I feel like I gained a lot of confidence. I was a bit nervous before my first session because I see it as a real responsibility and duty to help a young person on their journey with mathematics. I really wanted to do a good job and make an impact on my scholar’s life. Having my scholar come back by the fourth session saying how she benefited from our sessions had really boosted my confidence. I think there are a lot of children out there that don’t see their own potential and it’s really opened my eyes to that. I have also gained a great relationship with my scholar and we even joke around during sessions sometimes.

Would you recommend becoming a tutor with GT Scholars?
Definitely. I think the whole process is really good and I gained a lot from the experience. For a tutor to be able to come in and really feel the positive impact made with a scholar and really seeing the journey you’re both going through during the 12 weeks is just amazing. The programme is really great for those scholars who are at average or just below, to give them that extra boost they need. Volunteering as a tutor is a nice way to start volunteering, whether it’s your first time or if you’re an experienced volunteer. I definitely recommend it in terms of it being a great way to volunteer and help young people.

Is Private Tuition Widening The Gap In Attainment?

Is Private Tuition Widening The Gap In Attainment?

What's new?

Every young person has subjects they thrive in, and other subjects that are not so easy for them to get to understand. We all know that high-quality private tutoring can be of great assistance when trying to improve their grades in these subjects.

With this being known, over the past few years, private tuition has exponentially grown in popularity as a way of improving grades. However, this has also had a negative effect on young people from the lowest income homes as they continue to find themselves attaining grades much lower than to their peers from the highest income homes.

And unfortunately, we also live in a world where private schools thrive with state-of-the-art facilities while state schools continue to struggle with budget cuts, a teacher retention crisis and large classroom sizes, which makes it nearly impossible for young people from lower income homes to compete with their peers from higher-income homes.

The numerous programmes to improve performance
What makes the gap in attainment between state school students and independent schools even wider, is the ease at which a typical student from a wealthier home can access high-quality private tuition and coaching programmes to help boost their grades, build study skills, improve their mindset and prepare for interviews to get into top universities.

All you need to do is a simple search in google for “Oxbridge preparation courses” and you’ll find hundreds of organisations that cater to the needs of wealthier pupils that are gunning for Oxbridge. They have the advantage of providing skilled professionals to support students preparing for Oxbridge & Russell Group universities in the UK.

You don’t have to attend these courses to get into the universities, but from what can be seen by their success rate, it would be safe to say that the courses have an effect on each pupil’s confidence and motivation, ultimately giving these students an advantage over their peers. It is also clear that the students who attend these programmes tend to be wealthier than your average state school student which reveals why the top universities are filled with students from wealthier backgrounds.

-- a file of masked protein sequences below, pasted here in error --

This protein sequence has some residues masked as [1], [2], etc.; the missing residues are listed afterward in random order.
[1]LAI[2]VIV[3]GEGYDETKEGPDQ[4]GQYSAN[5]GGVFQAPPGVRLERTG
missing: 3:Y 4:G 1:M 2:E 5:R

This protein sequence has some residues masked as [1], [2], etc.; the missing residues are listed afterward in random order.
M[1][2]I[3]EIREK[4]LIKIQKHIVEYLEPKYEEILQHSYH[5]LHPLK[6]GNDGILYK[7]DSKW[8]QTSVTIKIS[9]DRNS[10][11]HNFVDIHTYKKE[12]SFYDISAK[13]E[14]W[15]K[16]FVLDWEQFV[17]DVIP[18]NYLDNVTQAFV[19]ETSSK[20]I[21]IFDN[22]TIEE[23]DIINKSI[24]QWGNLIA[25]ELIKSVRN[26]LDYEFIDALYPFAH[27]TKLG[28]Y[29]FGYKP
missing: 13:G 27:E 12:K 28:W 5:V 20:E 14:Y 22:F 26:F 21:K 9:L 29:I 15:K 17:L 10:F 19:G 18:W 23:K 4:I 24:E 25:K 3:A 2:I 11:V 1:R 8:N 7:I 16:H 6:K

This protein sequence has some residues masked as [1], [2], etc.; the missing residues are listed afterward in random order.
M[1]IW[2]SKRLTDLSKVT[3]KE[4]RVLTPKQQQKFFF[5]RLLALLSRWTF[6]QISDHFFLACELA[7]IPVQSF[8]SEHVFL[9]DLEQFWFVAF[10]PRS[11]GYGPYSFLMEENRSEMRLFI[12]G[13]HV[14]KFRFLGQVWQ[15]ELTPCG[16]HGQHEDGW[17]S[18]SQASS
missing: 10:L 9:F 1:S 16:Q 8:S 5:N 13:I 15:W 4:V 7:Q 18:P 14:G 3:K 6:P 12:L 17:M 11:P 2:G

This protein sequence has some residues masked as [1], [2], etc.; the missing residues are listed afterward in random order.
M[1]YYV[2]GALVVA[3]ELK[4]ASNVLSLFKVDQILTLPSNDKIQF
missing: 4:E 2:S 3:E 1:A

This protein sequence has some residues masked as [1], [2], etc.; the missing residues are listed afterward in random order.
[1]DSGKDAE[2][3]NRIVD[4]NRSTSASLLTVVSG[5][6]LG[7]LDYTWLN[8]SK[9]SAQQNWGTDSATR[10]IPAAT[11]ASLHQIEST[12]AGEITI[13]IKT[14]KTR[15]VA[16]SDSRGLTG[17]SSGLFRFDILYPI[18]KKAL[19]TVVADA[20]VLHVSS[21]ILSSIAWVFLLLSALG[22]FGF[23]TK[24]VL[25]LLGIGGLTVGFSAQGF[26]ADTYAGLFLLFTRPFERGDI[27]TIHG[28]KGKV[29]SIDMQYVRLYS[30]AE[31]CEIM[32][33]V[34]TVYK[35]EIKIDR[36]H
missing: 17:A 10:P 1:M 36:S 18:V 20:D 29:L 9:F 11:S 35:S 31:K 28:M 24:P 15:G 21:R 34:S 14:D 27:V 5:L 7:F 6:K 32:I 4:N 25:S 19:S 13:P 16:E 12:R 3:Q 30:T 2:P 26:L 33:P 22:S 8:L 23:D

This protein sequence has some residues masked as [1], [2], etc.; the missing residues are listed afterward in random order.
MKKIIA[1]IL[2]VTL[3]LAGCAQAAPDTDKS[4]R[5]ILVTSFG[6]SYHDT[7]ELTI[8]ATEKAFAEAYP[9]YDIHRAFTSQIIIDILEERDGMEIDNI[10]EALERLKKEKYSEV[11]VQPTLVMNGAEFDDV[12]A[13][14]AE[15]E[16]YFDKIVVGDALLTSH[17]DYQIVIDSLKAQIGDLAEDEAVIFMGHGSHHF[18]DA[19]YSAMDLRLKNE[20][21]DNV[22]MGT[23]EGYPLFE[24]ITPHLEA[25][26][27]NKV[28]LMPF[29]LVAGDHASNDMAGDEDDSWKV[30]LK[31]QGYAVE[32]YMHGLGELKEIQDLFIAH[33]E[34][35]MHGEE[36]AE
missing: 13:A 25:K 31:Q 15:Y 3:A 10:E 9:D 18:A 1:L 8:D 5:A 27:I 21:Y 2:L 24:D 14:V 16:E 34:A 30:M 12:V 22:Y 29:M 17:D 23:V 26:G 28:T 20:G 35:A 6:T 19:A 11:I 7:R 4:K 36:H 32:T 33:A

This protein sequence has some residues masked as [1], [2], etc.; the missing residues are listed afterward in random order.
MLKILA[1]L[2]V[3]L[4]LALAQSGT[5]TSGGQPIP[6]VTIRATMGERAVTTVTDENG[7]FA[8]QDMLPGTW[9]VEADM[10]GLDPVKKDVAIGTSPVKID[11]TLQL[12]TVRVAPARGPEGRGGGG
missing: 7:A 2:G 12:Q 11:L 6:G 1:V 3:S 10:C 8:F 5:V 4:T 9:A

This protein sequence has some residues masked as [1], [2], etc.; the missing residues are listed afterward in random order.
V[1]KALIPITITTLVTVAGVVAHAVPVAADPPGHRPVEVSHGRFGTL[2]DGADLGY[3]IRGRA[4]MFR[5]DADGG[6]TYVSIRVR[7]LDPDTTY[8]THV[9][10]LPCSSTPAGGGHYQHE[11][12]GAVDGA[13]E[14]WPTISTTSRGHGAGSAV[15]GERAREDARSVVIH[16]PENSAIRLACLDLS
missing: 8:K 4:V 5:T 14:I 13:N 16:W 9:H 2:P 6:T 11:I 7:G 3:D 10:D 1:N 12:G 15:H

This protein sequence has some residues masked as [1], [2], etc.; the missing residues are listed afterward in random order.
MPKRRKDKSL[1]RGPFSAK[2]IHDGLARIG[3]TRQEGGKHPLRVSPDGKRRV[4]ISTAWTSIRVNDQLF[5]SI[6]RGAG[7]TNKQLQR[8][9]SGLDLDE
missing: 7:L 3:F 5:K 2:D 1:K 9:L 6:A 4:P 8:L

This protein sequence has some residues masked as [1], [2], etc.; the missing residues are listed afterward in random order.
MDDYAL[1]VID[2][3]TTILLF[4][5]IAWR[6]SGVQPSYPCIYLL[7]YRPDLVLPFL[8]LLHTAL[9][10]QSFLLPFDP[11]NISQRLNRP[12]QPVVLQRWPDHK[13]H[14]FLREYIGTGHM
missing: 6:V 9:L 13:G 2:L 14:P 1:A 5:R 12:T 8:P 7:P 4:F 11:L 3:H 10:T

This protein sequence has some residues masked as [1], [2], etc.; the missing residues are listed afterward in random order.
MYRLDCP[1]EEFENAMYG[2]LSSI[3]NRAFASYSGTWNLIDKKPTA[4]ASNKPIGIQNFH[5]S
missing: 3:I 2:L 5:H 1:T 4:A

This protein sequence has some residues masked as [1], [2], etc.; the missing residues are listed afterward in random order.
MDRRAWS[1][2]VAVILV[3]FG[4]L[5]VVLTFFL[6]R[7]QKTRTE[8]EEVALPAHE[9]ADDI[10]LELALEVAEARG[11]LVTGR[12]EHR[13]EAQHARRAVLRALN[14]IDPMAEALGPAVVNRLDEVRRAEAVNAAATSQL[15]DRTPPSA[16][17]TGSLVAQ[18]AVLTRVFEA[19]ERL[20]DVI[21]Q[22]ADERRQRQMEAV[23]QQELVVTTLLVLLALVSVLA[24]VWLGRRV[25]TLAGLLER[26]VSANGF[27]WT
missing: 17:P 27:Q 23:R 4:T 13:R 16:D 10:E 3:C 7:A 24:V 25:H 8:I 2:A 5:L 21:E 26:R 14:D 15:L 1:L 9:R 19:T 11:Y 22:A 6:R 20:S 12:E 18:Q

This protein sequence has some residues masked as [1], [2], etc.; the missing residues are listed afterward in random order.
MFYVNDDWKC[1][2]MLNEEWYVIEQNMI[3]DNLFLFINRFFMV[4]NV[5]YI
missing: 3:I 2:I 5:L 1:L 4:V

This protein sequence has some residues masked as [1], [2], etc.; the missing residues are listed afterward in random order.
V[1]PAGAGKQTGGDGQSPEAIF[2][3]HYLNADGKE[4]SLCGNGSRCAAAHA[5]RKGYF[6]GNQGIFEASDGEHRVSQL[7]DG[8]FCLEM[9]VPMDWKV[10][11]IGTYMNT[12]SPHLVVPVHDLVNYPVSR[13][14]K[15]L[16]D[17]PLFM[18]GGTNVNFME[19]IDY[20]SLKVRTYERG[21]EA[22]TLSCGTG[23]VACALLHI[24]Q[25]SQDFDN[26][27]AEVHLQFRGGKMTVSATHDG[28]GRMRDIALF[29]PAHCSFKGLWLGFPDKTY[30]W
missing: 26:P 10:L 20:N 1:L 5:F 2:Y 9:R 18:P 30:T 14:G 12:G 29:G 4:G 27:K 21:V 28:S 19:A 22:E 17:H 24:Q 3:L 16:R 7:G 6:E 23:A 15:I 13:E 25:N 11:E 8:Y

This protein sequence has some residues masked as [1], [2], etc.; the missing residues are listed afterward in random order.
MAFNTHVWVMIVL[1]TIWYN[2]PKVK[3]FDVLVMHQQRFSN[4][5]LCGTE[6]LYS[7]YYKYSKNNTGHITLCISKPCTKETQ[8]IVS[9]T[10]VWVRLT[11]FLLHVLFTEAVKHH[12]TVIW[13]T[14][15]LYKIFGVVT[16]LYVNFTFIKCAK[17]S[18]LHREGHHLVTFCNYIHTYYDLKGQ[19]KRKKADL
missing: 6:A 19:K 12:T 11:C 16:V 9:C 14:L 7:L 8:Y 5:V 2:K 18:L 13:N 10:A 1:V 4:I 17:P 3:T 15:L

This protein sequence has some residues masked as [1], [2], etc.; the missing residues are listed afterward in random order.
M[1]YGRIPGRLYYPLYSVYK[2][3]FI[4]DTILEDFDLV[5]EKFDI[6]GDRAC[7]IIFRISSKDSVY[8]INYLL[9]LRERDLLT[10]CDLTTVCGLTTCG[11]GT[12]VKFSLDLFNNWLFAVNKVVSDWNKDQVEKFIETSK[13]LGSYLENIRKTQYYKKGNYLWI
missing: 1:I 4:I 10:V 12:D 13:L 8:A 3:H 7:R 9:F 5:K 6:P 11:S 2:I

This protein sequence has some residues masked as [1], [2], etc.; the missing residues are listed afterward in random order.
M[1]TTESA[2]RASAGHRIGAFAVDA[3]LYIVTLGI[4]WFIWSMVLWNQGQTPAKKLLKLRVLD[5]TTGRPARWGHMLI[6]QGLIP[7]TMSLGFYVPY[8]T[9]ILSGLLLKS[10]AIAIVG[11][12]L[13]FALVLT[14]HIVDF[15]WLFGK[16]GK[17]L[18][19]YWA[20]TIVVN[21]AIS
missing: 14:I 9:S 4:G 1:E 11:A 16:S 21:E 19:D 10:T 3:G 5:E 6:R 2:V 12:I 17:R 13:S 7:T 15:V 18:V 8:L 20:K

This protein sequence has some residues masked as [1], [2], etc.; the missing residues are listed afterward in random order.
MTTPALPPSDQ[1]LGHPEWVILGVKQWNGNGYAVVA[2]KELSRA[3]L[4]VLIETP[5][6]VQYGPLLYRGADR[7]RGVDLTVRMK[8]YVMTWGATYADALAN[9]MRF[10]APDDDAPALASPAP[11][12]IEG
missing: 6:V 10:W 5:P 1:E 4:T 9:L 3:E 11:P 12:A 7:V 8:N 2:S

What’s available to students from lower income homes?
For your typical student from a lower-income home, these types of services are not locally available, not available in their school or simply not affordable. Moreover, most parents are not even aware of the additional support that these students need.

Having said this, there are still quite a few charitable organisations and top universities that run programmes to encourage children from lower-income homes to apply to their universities. The programmes will support and coach students from lower income homes, but the reality is that these courses are highly competitive and you’ll need to show evidence of having a very low income, going to one of their priority schools and students will need to have achieved very high grades in order to get in.

There is a strong case for affordable high-quality tuition
Tutoring programmes are very important for students who need help with a difficult subject, but also for those that need extra general support and help with exams and study skills. A private tutor can also make the difference between gaining the grades necessary for the future or falling short and missing out on future opportunities.

Private tutoring can benefit any young person, including those:

  • Who are not achieving the grades they expect or have been predicted due to struggles at school or at home
  • Who are not receiving the level of support necessary in school, whether in specific subjects or in general
  • Who, for any reason, have had to take an extended period of time away from their studies
  • Who want to focus further on a specific subject that they may not necessarily be struggling with, but desire to study at university and need to secure high grades to ensure this is possible.

How can we narrow the attainment gap
There are many ways to narrow the attainment gap, but one sure way is to help young people from low-income homes to receive the same support provided to those from wealthier homes.

For your child, there are many new and innovative programmes that are seeking to narrow this gap by providing high-quality tutoring and other educational programmes at an affordable rate.